Conservation Report: Shale Gas Extraction Could Leave a Mess for Wildlife

Any sportsman who has followed habitat fights over the years knows this: Fish and wildlife always pay a price for fossil fuel extraction -- and if sportsmen are not involved in setting policies at the front end, disaster will almost surely follow for fishing and hunting.

The latest example is the current rush to riches unleashed across the nation by the revolution in shale gas extraction. The general population sees this as a godsend in supplying a fuel source that is domestic and friendlier to the atmosphere than oil -- and is creating jobs and millionaires in the process.

But the Philadelphia Enquirer recently reported sportsmen in Pennsylvania are finding out that, like most gold rushes, this one can trample their woods and waters. Construction of a trench for a 50-mile gas pipeline in Lycoming County left open to the elements "sent mud sliding down hillsides, fouling a stream." Now, "environmentalists and sportsmen have been raising alarms about the effects on the landscape. They worry about construction mud clogging waters and disrupting fish spawning, and about pipeline rights-of-way cutting swaths through forests, destroying treetop canopies."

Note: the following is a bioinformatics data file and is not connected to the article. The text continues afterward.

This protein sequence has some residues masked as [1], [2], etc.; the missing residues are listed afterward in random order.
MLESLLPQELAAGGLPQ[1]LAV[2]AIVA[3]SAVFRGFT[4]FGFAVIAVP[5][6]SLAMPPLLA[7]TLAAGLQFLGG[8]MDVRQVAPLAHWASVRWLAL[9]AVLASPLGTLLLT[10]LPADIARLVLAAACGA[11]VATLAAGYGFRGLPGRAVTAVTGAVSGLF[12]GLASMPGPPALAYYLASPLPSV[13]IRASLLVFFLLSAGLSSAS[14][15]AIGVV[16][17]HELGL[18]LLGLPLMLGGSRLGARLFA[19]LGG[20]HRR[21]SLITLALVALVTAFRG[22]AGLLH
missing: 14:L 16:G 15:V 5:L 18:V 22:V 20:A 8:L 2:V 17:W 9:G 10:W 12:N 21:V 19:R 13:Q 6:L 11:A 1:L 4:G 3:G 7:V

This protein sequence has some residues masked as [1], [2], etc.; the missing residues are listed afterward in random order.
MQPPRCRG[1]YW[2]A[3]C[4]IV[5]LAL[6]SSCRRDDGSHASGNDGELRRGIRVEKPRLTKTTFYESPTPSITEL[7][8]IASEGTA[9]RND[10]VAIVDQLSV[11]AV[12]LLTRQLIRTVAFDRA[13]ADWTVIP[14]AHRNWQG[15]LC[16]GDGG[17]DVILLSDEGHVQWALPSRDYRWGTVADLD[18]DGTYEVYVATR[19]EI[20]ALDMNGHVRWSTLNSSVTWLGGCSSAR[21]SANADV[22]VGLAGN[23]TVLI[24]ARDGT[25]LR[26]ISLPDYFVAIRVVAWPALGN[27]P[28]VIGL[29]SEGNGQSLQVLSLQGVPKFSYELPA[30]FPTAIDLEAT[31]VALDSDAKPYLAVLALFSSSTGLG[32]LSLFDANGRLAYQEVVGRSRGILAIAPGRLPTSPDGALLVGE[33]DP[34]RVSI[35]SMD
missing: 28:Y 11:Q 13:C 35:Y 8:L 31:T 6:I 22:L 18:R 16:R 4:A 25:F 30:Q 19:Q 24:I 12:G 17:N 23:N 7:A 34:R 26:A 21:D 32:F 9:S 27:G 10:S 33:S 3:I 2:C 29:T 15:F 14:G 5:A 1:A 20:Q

Sportsmen's groups like Trout Unlimited, a member of Sportsmen for Responsible Energy Development, want to make sure the energy industry respects what will be left behind when the gas and money are gone. Unfortunately, they're finding tough sledding from state and federal lawmakers resistant to regulations that would protect fish, wildlife and recreational values while allowing development to continue.